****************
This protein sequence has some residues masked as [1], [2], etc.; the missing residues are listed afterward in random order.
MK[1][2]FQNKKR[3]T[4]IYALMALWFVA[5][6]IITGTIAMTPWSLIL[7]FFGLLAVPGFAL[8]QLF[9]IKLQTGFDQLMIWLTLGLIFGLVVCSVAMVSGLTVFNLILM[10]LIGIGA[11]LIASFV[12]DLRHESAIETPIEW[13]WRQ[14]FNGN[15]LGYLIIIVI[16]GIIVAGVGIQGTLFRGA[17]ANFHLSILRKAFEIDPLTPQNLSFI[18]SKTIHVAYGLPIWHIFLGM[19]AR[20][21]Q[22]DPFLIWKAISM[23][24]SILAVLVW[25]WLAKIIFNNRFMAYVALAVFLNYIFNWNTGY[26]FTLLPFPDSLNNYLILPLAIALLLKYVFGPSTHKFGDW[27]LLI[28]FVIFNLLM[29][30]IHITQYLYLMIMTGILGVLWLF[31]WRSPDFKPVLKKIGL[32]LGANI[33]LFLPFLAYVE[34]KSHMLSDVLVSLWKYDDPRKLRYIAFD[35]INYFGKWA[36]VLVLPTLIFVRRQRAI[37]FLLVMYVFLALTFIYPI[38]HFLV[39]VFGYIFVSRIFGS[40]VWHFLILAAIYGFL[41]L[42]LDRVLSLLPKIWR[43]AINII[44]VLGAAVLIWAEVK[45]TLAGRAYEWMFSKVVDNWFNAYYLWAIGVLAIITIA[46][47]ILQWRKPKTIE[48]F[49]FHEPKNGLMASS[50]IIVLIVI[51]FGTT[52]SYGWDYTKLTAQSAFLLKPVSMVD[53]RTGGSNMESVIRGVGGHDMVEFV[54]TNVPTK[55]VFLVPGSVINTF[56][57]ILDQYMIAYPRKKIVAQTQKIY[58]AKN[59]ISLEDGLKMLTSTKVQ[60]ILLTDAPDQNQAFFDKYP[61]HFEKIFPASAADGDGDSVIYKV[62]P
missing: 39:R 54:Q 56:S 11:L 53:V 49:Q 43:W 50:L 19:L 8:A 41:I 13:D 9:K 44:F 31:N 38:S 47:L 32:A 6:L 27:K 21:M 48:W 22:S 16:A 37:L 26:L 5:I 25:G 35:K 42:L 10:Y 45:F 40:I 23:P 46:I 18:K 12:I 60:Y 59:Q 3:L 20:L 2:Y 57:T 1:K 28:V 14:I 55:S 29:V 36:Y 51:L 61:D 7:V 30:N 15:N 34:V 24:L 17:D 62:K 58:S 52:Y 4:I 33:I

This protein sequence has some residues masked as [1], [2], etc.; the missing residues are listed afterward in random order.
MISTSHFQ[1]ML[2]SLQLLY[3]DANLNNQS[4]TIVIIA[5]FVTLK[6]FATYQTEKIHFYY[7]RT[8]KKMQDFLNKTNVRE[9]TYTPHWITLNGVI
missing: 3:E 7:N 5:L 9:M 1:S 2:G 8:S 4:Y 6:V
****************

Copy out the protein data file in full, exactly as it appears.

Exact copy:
This protein sequence has some residues masked as [1], [2], etc.; the missing residues are listed afterward in random order.
MK[1][2]FQNKKR[3]T[4]IYALMALWFVA[5][6]IITGTIAMTPWSLIL[7]FFGLLAVPGFAL[8]QLF[9]IKLQTGFDQLMIWLTLGLIFGLVVCSVAMVSGLTVFNLILM[10]LIGIGA[11]LIASFV[12]DLRHESAIETPIEW[13]WRQ[14]FNGN[15]LGYLIIIVI[16]GIIVAGVGIQGTLFRGA[17]ANFHLSILRKAFEIDPLTPQNLSFI[18]SKTIHVAYGLPIWHIFLGM[19]AR[20][21]Q[22]DPFLIWKAISM[23][24]SILAVLVW[25]WLAKIIFNNRFMAYVALAVFLNYIFNWNTGY[26]FTLLPFPDSLNNYLILPLAIALLLKYVFGPSTHKFGDW[27]LLI[28]FVIFNLLM[29][30]IHITQYLYLMIMTGILGVLWLF[31]WRSPDFKPVLKKIGL[32]LGANI[33]LFLPFLAYVE[34]KSHMLSDVLVSLWKYDDPRKLRYIAFD[35]INYFGKWA[36]VLVLPTLIFVRRQRAI[37]FLLVMYVFLALTFIYPI[38]HFLV[39]VFGYIFVSRIFGS[40]VWHFLILAAIYGFL[41]L[42]LDRVLSLLPKIWR[43]AINII[44]VLGAAVLIWAEVK[45]TLAGRAYEWMFSKVVDNWFNAYYLWAIGVLAIITIA[46][47]ILQWRKPKTIE[48]F[49]FHEPKNGLMASS[50]IIVLIVI[51]FGTT[52]SYGWDYTKLTAQSAFLLKPVSMVD[53]RTGGSNMESVIRGVGGHDMVEFV[54]TNVPTK[55]VFLVPGSVINTF[56][57]ILDQYMIAYPRKKIVAQTQKIY[58]AKN[59]ISLEDGLKMLTSTKVQ[60]ILLTDAPDQNQAFFDKYP[61]HFEKIFPASAADGDGDSVIYKV[62]P
missing: 39:R 54:Q 56:S 11:L 53:V 49:Q 43:W 50:L 19:L 8:A 41:I 13:D 9:K 44:F 31:N 38:S 47:L 32:A 6:L 27:K 21:M 48:W 22:S 16:A 37:L 26:L 5:I 25:G 35:K 42:L 10:Y 45:F 40:I 23:P 46:I 18:K 12:I 60:Y 59:Q 3:L 20:L 2:Y 57:T 1:K 28:V 14:I 55:S 29:V 36:Y 51:L 61:D 7:V 30:N 15:N 34:V 24:L 17:D 62:K 58:S 52:Y 4:I 33:I

This protein sequence has some residues masked as [1], [2], etc.; the missing residues are listed afterward in random order.
MISTSHFQ[1]ML[2]SLQLLY[3]DANLNNQS[4]TIVIIA[5]FVTLK[6]FATYQTEKIHFYY[7]RT[8]KKMQDFLNKTNVRE[9]TYTPHWITLNGVI
missing: 3:E 7:N 5:L 9:M 1:S 2:G 8:S 4:Y 6:V